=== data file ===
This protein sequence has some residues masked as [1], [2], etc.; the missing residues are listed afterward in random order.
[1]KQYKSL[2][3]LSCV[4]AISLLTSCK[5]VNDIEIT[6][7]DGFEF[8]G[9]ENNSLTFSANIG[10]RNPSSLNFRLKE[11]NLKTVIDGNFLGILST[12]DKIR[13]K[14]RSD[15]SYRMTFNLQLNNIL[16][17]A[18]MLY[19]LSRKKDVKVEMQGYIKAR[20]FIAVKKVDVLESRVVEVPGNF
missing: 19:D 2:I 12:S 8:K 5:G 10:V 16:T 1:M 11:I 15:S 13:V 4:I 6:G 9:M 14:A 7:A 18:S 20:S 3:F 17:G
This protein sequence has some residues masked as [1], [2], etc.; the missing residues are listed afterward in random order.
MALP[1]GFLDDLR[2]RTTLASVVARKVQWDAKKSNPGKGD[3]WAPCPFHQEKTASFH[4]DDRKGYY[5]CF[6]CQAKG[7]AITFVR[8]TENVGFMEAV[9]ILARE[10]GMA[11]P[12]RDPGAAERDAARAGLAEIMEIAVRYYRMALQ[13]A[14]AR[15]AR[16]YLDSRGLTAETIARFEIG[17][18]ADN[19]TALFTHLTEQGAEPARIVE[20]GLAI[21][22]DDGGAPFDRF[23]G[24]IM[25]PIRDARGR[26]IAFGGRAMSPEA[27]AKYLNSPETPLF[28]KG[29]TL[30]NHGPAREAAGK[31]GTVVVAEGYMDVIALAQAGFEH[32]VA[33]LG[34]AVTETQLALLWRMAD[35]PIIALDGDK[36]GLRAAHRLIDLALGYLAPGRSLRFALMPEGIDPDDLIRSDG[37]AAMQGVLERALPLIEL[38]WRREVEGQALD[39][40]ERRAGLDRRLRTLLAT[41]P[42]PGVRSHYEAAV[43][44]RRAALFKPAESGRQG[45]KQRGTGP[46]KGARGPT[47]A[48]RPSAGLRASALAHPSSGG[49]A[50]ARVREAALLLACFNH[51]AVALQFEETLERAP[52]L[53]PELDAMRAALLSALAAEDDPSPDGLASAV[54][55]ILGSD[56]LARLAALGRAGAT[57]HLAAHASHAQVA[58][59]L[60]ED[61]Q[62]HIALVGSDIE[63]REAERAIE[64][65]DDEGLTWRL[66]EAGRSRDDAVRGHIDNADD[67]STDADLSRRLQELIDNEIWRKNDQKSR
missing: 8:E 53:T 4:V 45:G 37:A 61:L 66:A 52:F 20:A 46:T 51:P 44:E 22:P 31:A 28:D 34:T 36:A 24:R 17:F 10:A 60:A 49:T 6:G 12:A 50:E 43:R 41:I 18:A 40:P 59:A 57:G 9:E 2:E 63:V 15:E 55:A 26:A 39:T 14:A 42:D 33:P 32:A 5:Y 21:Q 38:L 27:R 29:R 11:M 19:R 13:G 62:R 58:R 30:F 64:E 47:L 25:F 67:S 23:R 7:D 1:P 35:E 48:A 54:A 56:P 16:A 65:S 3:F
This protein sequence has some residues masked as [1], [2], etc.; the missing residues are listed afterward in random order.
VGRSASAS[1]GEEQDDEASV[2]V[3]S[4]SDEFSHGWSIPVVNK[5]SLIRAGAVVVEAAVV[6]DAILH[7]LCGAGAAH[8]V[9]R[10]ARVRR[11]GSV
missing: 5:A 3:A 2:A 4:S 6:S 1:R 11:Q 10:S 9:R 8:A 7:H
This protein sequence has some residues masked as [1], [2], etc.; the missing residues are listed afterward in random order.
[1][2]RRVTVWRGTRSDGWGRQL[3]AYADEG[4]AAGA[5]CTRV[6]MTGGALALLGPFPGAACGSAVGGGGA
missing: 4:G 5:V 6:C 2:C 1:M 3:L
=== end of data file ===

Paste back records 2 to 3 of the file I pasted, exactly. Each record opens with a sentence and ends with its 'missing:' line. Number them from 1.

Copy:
This protein sequence has some residues masked as [1], [2], etc.; the missing residues are listed afterward in random order.
MALP[1]GFLDDLR[2]RTTLASVVARKVQWDAKKSNPGKGD[3]WAPCPFHQEKTASFH[4]DDRKGYY[5]CF[6]CQAKG[7]AITFVR[8]TENVGFMEAV[9]ILARE[10]GMA[11]P[12]RDPGAAERDAARAGLAEIMEIAVRYYRMALQ[13]A[14]AR[15]AR[16]YLDSRGLTAETIARFEIG[17][18]ADN[19]TALFTHLTEQGAEPARIVE[20]GLAI[21][22]DDGGAPFDRF[23]G[24]IM[25]PIRDARGR[26]IAFGGRAMSPEA[27]AKYLNSPETPLF[28]KG[29]TL[30]NHGPAREAAGK[31]GTVVVAEGYMDVIALAQAGFEH[32]VA[33]LG[34]AVTETQLALLWRMAD[35]PIIALDGDK[36]GLRAAHRLIDLALGYLAPGRSLRFALMPEGIDPDDLIRSDG[37]AAMQGVLERALPLIEL[38]WRREVEGQALD[39][40]ERRAGLDRRLRTLLAT[41]P[42]PGVRSHYEAAV[43][44]RRAALFKPAESGRQG[45]KQRGTGP[46]KGARGPT[47]A[48]RPSAGLRASALAHPSSGG[49]A[50]ARVREAALLLACFNH[51]AVALQFEETLERAP[52]L[53]PELDAMRAALLSALAAEDDPSPDGLASAV[54][55]ILGSD[56]LARLAALGRAGAT[57]HLAAHASHAQVA[58][59]L[60]ED[61]Q[62]HIALVGSDIE[63]REAERAIE[64][65]DDEGLTWRL[66]EAGRSRDDAVRGHIDNADD[67]STDADLSRRLQELIDNEIWRKNDQKSR
missing: 8:E 53:T 4:V 45:G 37:A 61:L 66:A 52:F 20:A 46:T 51:P 44:E 22:P 31:A 28:D 34:T 36:A 24:R 17:F 10:A 60:A 49:T 6:G 12:A 50:E 43:R 41:I 18:A 40:P 59:A 57:G 9:E 2:E 63:V 15:E 55:A 26:A 39:T 14:A 42:D 33:P 32:A 5:Y 21:Q 38:L 27:R 29:R 11:M 19:R 13:G 62:R 58:R 30:F 64:E 47:L 25:F 67:S 23:R 7:D 1:P 35:E 48:A 54:A 56:P 16:A 65:S 3:F
This protein sequence has some residues masked as [1], [2], etc.; the missing residues are listed afterward in random order.
VGRSASAS[1]GEEQDDEASV[2]V[3]S[4]SDEFSHGWSIPVVNK[5]SLIRAGAVVVEAAVV[6]DAILH[7]LCGAGAAH[8]V[9]R[10]ARVRR[11]GSV
missing: 5:A 3:A 2:A 4:S 6:S 1:R 11:Q 10:S 9:R 8:A 7:H